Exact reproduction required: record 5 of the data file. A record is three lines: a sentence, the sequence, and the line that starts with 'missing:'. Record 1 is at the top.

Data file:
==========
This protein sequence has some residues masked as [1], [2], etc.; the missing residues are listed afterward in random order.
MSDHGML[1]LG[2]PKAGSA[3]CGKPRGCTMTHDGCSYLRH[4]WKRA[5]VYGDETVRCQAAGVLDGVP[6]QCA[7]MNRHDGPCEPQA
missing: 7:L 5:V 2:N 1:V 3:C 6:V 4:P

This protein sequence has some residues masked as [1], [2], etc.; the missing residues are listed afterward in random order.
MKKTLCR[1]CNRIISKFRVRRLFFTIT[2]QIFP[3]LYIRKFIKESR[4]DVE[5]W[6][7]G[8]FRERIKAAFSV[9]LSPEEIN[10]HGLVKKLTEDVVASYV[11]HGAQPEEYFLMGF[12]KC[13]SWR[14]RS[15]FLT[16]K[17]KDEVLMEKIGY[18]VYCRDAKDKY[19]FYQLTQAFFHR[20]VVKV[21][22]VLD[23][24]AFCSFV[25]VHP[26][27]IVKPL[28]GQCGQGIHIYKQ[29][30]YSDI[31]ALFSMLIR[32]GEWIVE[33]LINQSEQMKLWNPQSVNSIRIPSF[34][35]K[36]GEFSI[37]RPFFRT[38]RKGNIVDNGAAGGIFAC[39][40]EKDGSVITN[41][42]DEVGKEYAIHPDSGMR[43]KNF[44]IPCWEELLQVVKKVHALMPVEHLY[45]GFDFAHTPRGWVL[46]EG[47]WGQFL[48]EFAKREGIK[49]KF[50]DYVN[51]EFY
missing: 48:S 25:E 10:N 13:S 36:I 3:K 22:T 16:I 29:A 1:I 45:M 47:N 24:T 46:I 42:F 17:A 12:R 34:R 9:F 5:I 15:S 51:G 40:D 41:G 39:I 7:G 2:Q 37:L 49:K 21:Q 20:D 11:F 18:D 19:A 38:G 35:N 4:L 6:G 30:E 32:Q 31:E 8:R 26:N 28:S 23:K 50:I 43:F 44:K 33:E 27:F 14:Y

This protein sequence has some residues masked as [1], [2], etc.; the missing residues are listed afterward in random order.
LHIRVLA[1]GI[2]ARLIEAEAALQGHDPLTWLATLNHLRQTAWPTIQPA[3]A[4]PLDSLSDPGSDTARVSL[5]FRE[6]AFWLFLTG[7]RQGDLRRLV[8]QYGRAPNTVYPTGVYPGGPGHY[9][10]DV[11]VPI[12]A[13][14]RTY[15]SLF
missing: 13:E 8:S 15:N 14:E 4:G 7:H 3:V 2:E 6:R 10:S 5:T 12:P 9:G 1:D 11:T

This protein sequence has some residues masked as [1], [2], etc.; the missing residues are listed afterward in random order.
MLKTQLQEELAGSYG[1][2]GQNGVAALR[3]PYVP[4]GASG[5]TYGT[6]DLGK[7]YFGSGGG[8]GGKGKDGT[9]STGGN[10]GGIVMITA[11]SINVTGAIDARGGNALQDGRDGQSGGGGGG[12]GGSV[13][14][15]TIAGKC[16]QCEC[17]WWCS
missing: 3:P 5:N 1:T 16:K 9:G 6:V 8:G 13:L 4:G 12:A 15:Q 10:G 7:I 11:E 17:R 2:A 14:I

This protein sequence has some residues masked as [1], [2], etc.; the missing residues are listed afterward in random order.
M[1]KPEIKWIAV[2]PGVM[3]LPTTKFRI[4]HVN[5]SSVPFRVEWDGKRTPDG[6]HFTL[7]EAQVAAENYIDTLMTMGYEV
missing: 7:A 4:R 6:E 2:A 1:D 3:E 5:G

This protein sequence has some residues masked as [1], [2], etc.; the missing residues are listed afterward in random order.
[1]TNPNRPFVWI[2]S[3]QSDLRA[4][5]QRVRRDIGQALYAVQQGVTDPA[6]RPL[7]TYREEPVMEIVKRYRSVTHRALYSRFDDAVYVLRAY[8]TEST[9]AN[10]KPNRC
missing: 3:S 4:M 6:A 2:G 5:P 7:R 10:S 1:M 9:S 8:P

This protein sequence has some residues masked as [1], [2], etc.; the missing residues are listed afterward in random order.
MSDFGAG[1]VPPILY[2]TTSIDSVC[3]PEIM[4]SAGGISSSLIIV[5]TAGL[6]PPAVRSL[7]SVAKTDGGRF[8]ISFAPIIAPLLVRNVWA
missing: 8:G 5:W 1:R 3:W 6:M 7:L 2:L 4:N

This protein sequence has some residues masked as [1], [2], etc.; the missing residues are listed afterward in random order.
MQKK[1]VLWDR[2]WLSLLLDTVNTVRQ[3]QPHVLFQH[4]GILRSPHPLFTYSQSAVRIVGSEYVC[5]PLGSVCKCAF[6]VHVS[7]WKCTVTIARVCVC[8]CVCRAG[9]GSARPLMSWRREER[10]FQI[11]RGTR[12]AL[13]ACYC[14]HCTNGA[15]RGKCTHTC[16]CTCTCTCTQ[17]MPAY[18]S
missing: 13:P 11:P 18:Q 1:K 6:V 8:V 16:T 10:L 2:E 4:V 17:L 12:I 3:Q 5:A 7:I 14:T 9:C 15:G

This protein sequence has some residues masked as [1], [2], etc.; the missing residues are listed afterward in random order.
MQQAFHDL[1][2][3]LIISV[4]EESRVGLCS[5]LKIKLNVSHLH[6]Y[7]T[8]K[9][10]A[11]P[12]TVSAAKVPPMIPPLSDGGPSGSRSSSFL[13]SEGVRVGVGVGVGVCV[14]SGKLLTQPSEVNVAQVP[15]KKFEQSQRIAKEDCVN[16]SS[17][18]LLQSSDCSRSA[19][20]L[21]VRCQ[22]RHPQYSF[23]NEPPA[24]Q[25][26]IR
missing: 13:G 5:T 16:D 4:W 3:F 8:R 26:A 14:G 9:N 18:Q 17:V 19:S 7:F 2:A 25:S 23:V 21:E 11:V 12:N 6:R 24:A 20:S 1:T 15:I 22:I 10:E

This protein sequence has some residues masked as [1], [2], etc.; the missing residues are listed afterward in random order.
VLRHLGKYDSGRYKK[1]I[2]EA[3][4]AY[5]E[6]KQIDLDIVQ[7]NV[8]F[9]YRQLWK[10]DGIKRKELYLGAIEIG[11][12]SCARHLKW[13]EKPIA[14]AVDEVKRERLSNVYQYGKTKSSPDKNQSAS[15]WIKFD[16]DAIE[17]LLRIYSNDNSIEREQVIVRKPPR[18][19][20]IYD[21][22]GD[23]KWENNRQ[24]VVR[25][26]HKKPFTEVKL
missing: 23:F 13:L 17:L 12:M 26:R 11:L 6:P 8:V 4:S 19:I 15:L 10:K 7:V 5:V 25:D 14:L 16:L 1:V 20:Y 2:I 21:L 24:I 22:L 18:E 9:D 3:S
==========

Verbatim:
This protein sequence has some residues masked as [1], [2], etc.; the missing residues are listed afterward in random order.
M[1]KPEIKWIAV[2]PGVM[3]LPTTKFRI[4]HVN[5]SSVPFRVEWDGKRTPDG[6]HFTL[7]EAQVAAENYIDTLMTMGYEV
missing: 7:A 4:R 6:E 2:A 1:D 3:E 5:G